Jamaica Estates honors vets for Memorial Day

Residents of Jamaica Estates joined elected officials and community members to honor the neighborhood’s fallen soldiers with a somber Memorial Day ceremony this past weekend.

The ceremony featured City Councilman James Gennaro, New York State Assemblyman David Weprin, along with Jamaica Estates Association and Community Board 8 chair Martha Taylor, a trumpeter, a saxophonist, Queens College’s Color Guard, the Eagle Scouts Troop 96 and the youth from the NYPD’s Law Enforcement Explorers.

“This is about the local community coming together to remember those that came before us and gave the ultimate sacrifice, so that we could be brave, and that our children and grandchildren could be brave and enjoy the life that we have,” Weprin said.

Weprin’s father, Saul, served in the United States Coast Guard in 1945 during WWII, before becoming the Democratic leader of the 24th Assembly District and later the speaker of the New York State Assembly.

Weprin praised the current Democratic district leader for the 24th Assembly District, Martha Taylor, with restarting the in-person Memorial Day ceremonies at Jamaica Estates.

“So many local boys fought in World War II,” Weprin said, standing in front of the memorial plaque, with the names of 10 men from Jamaica Estates who died in the line of service during World War II.

The ten names on the memorial plaque are John Adikes Jr., Sigmund Gillmore, Kenneth S. Kinnes, John B. Lovely, Paul W. Olson, Norman H. Puff, Peter P. Renzo, Joseph A. Scheibel, Donald J. Schneider and Charles J. Yodice.

Seymour Schwartz, a World War II veteran and Briarwood resident, recalled what it was like to serve in the Army and then on loan to the Navy.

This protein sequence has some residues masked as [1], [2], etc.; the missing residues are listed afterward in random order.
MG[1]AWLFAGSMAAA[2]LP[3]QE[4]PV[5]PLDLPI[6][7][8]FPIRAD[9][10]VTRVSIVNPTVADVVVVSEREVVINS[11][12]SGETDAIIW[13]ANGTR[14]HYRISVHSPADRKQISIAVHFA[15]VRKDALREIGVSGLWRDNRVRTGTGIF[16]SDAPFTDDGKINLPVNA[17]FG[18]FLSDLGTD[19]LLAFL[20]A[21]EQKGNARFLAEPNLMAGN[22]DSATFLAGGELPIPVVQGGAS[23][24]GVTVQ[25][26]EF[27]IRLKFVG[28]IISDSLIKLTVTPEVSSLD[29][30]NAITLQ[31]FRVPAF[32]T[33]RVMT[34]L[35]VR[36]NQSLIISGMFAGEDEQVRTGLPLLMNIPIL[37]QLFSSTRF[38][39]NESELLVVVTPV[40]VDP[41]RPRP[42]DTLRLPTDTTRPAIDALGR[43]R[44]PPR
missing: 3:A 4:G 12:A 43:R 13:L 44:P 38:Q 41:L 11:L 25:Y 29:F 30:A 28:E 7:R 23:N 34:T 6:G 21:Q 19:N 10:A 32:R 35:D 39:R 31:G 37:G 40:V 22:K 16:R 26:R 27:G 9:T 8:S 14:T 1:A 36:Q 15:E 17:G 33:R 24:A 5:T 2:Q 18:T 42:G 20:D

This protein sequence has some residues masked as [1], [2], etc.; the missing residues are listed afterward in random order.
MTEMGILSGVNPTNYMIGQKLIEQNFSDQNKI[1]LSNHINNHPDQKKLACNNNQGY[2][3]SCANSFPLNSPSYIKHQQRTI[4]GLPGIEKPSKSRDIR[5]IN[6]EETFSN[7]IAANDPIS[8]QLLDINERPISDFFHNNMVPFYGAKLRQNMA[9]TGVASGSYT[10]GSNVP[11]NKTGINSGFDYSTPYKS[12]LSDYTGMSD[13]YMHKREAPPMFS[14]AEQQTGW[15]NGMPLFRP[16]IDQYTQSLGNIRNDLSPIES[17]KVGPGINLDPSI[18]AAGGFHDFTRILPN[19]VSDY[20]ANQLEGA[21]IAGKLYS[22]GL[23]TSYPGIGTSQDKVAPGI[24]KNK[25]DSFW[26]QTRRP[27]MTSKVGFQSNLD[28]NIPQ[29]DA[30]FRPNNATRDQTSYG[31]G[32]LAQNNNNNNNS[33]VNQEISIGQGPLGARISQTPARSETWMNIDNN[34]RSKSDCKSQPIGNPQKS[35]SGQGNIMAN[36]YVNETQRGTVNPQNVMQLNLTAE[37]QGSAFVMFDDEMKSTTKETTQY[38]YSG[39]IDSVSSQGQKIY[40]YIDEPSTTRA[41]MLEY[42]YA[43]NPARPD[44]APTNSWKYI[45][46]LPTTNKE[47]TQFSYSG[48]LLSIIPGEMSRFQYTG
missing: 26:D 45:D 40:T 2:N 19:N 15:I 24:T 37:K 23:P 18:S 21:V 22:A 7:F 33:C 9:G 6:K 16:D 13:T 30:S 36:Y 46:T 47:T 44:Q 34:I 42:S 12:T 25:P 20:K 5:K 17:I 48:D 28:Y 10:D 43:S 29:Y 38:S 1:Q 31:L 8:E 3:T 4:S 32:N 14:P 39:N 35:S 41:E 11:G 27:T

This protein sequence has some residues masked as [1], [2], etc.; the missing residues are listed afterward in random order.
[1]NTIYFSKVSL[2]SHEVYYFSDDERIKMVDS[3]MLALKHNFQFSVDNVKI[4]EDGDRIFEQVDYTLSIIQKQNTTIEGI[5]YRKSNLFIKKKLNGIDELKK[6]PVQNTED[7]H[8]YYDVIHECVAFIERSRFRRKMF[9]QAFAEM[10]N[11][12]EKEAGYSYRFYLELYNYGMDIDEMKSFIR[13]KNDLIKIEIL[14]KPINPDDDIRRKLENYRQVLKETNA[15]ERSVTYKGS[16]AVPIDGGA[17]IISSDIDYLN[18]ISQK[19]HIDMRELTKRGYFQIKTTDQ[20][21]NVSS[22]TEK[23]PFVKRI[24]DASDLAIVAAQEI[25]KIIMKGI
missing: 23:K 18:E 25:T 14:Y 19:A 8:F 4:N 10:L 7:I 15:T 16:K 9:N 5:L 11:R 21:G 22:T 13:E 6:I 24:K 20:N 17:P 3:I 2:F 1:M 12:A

“You have to remember that those of us who are still alive were witnesses to a lot of death and a lot of pain,” Schwartz said. “So I think of the bodies floating in the Pacific on the beach, with the blood flowing out. You think of the guys lying dead with their intestines exposed and I think of burying them, including buddies. Like one who was shot by a sniper right next to me.

Schwartz continued, “So these are things you never tell anybody. And for most veterans, you’d come home and you don’t want to talk about these things. You want to get a job and raise a family. And you don’t even think about being a veteran back then. But as you get older it has a lot more meaning and you do a lot more thinking.”

Schwartz was assigned to the Joint Command, Commander in Chief of the Pacific, and the 5th Amphibious Force. Upon being discharged and arriving back home in March 1946, he devoted his life to serving his neighborhood of Briarwood, later becoming the President of the Briarwood Community Association for over two decades.

Andrew DeNicola, a saxophonist and a Master’s student at Queens College, played the saxophone during the service while Sean Miller, a trumpeter and a sophomore at St. John’s University played taps to close out the Memorial Day ceremony.

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